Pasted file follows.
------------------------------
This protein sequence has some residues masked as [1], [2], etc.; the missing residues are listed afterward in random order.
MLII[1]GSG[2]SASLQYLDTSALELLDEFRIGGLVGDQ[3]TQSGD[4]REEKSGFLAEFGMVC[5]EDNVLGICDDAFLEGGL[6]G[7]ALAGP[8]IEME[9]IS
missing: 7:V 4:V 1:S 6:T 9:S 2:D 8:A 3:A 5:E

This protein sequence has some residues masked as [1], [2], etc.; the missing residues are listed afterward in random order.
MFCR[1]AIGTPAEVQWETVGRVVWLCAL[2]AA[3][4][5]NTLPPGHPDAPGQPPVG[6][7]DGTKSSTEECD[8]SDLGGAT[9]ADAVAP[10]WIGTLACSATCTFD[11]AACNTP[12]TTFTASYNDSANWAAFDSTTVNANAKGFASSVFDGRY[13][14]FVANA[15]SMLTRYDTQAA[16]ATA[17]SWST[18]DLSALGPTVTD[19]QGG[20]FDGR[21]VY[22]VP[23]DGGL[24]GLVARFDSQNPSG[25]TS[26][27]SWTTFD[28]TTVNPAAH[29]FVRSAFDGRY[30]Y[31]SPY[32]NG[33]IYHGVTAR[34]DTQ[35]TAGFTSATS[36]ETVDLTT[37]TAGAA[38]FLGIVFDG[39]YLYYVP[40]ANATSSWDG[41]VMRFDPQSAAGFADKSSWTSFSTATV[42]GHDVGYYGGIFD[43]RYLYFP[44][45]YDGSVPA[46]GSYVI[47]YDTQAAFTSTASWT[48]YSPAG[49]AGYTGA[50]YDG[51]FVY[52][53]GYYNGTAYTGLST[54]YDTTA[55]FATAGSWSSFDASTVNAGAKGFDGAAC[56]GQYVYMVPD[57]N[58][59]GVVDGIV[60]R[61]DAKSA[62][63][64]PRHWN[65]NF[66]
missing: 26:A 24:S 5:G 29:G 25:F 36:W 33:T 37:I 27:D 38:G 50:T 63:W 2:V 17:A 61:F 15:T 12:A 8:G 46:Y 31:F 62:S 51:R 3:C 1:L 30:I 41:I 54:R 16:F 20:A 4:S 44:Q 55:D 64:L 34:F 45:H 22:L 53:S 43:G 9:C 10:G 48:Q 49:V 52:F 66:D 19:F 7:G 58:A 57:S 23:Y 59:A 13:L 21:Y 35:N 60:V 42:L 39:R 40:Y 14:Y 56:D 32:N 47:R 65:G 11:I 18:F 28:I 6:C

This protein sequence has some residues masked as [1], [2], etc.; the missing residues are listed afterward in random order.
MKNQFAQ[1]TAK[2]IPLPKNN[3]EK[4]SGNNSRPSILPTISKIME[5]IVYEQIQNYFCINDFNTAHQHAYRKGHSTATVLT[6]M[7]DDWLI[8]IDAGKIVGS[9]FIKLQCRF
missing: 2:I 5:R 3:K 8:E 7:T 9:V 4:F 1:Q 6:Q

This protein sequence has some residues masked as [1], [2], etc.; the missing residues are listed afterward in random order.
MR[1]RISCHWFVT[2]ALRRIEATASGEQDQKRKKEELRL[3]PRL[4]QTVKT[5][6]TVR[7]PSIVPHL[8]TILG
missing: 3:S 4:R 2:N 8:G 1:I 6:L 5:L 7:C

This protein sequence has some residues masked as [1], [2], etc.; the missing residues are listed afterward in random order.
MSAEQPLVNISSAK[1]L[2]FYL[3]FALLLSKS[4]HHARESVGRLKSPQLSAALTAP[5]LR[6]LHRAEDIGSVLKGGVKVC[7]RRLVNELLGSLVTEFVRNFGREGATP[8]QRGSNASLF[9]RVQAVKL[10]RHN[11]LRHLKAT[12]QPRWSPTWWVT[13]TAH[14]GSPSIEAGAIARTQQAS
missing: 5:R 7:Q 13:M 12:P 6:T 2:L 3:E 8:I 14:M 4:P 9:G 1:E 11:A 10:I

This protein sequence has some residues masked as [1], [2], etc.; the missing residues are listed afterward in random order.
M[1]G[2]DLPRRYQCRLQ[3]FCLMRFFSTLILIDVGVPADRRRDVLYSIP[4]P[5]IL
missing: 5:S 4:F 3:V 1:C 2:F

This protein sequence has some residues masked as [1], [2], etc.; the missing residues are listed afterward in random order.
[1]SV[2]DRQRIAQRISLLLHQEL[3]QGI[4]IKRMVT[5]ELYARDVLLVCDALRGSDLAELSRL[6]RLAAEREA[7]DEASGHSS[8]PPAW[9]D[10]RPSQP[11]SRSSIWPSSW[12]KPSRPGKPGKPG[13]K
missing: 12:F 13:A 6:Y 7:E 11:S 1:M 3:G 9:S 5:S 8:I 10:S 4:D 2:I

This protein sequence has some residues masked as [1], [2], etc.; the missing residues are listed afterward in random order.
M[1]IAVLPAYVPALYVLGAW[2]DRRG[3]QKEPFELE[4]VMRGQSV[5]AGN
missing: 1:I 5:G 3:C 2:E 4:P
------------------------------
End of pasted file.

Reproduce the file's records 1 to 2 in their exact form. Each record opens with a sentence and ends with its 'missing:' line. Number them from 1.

This protein sequence has some residues masked as [1], [2], etc.; the missing residues are listed afterward in random order.
MLII[1]GSG[2]SASLQYLDTSALELLDEFRIGGLVGDQ[3]TQSGD[4]REEKSGFLAEFGMVC[5]EDNVLGICDDAFLEGGL[6]G[7]ALAGP[8]IEME[9]IS
missing: 7:V 4:V 1:S 6:T 9:S 2:D 8:A 3:A 5:E

This protein sequence has some residues masked as [1], [2], etc.; the missing residues are listed afterward in random order.
MFCR[1]AIGTPAEVQWETVGRVVWLCAL[2]AA[3][4][5]NTLPPGHPDAPGQPPVG[6][7]DGTKSSTEECD[8]SDLGGAT[9]ADAVAP[10]WIGTLACSATCTFD[11]AACNTP[12]TTFTASYNDSANWAAFDSTTVNANAKGFASSVFDGRY[13][14]FVANA[15]SMLTRYDTQAA[16]ATA[17]SWST[18]DLSALGPTVTD[19]QGG[20]FDGR[21]VY[22]VP[23]DGGL[24]GLVARFDSQNPSG[25]TS[26][27]SWTTFD[28]TTVNPAAH[29]FVRSAFDGRY[30]Y[31]SPY[32]NG[33]IYHGVTAR[34]DTQ[35]TAGFTSATS[36]ETVDLTT[37]TAGAA[38]FLGIVFDG[39]YLYYVP[40]ANATSSWDG[41]VMRFDPQSAAGFADKSSWTSFSTATV[42]GHDVGYYGGIFD[43]RYLYFP[44][45]YDGSVPA[46]GSYVI[47]YDTQAAFTSTASWT[48]YSPAG[49]AGYTGA[50]YDG[51]FVY[52][53]GYYNGTAYTGLST[54]YDTTA[55]FATAGSWSSFDASTVNAGAKGFDGAAC[56]GQYVYMVPD[57]N[58][59]GVVDGIV[60]R[61]DAKSA[62][63][64]PRHWN[65]NF[66]
missing: 26:A 24:S 5:G 29:G 25:F 36:W 33:T 37:I 27:D 38:G 50:T 63:W 2:V 17:A 61:F 15:T 12:A 8:G 46:Y 31:F 62:S 51:R 3:C 1:L 30:I 41:I 54:R 16:F 20:A 4:S 44:Q 55:D 64:L 34:F 45:H 22:L 53:S 43:G 9:C 10:G 48:Q 49:V 52:F 66:D 19:F 7:G 58:A 57:S 23:Y 59:A 13:L 21:Y 35:N 60:V 42:L 39:R 40:Y 14:Y 56:D 32:N 47:R 65:G 11:I 18:F 28:I 6:C